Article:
Pleasanton Weekly

Opinion - August 27, 2010

Council's action means jobs, tax revenues, senior care heading our way

Sometimes it takes a few years to get it done right, which seems to be the prevailing attitude on the City Council's decision Tuesday to finally approve a development plan for the empty 124-acre Staples Ranch site at the southwest corner of El Charro Road and I-580. Long eyed by developers for a large residential project and once as the site of an Ikea department store when that firm thought about adding an outlet in the Tri-Valley, Staples has been the focus of a new group of developers for at least the last six years. Tuesday, the council signed an agreement plan that will bring the Alameda County-owned land into Pleasanton with two developers -- one from Southern California that plans to build an independent living and assisted care complex for seniors and Hendrick Automotive, which plans to relocate and expand its upscale auto mall to Staples. Tuesday's action also sets in motion a longer-range plan to extend Stoneridge Drive east through Staples Ranch to El Charro Road, with Stoneridge eventually opening to through traffic when Livermore extends Jack London Boulevard on the other side.

Perhaps after all of the months -- even years -- of public meetings, workshops and environmental and technical studies, it was a welcome relief to find the council chamber Tuesday night filled with scores of seniors almost in a party mood and wearing their familiar yellow shirts in support for building Stoneridge Creek Pleasanton, the privately financed care facility planned by Continuing Life Communities. Units there won't be cheap, ranging from $279,000 for a small apartment to as much as $1.5 million for the super-large homes that are planned. Most of those at Tuesday's council meeting are buying units in the $700,000 category and long ago made the required 10% down payment to hold their homes. There's also a requirement that those moving to Stoneridge Creek be in good health since, once in, residents can stay forever, with assisted living and skilled nursing care units always available if needed. That's why this group of "yellow shirters," motivated by some with political savvy who have served on commissions, including a former Pleasanton school superintendent, stepped up their demand that the council quit postponing Staples Ranch decisions and get on with approving the project. Councilwoman Cheryl Cook-Kallio called the group's persistence "very effective and a model of what can be done when we come together to make something that's good for our community happen."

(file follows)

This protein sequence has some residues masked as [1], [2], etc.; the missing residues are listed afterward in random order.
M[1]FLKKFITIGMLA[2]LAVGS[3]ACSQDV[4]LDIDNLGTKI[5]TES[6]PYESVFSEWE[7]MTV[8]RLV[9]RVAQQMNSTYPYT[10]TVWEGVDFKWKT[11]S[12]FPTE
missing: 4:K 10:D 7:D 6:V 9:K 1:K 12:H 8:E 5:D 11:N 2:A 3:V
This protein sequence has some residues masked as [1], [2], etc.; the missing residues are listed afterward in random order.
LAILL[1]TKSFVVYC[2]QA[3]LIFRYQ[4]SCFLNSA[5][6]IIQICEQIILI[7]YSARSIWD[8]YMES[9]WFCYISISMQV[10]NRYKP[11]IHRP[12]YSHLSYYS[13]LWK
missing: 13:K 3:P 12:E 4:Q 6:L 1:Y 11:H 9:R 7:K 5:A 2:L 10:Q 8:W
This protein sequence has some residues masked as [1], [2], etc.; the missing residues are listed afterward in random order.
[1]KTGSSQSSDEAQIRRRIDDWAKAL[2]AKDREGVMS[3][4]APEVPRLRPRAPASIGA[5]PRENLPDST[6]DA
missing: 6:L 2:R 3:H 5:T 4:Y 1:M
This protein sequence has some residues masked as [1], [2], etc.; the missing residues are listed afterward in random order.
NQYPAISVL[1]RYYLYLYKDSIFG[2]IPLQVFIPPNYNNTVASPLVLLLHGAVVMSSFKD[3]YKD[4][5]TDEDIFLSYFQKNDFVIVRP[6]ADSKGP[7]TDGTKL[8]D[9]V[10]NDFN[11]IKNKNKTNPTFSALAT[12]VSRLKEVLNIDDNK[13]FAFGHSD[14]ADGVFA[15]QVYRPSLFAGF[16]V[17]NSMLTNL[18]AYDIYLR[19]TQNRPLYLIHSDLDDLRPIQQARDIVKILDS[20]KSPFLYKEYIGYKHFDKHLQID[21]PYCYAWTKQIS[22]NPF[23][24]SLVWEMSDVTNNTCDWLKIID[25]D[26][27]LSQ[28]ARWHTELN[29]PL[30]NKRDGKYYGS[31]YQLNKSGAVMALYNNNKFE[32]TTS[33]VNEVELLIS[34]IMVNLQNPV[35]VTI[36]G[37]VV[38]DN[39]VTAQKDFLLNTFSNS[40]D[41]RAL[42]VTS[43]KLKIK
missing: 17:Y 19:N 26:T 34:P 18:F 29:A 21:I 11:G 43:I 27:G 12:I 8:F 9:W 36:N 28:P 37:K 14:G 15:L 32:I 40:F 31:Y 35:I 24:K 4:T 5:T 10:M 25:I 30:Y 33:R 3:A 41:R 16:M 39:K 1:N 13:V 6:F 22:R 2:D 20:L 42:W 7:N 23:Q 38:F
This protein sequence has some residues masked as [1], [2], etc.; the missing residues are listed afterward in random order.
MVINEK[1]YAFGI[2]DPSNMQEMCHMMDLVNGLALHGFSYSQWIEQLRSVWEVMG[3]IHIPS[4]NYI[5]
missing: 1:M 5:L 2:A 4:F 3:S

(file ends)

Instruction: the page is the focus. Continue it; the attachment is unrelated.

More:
The economic benefits of Staples Ranch are huge. When completed it will be the largest commercial and residential development in Pleasanton since Hacienda Business Park was developed in the 1990s. Hendrick, whose auto mall is now located along the 580 freeway on Rosewood Drive, is already one of the largest payers of sales taxes in Pleasanton. Its complex will be much larger, occupying a 37-acre site it is acquiring on Staples Ranch for the larger complex of new and used car sales and services. With the current soft economy, Hendrick will likely delay construction for another year or two. CLC, on the other hand, with major demand from prospective buyers, has its financing and is ready to start building. As a result of the council's approval, those in the yellow-shirt crowd should be able to move into their new Pleasanton homes in 2012.

Ten acres on Staples is also being set aside for a multi-million-dollar, four-rink ice arena to be built and operated by a subsidiary of the San Jose Sharks. Another 11 acres is earmarked for a retail shopping center, which could include a new supermarket needed to serve city's far northeast side. With Safeway planning to build one of its largest supermarkets at Bernal Avenue and I-680 later this year, Pleasanton is likely to be the economic envy of the region with major gains ahead in jobs, services and tax revenue benefiting the entire community.

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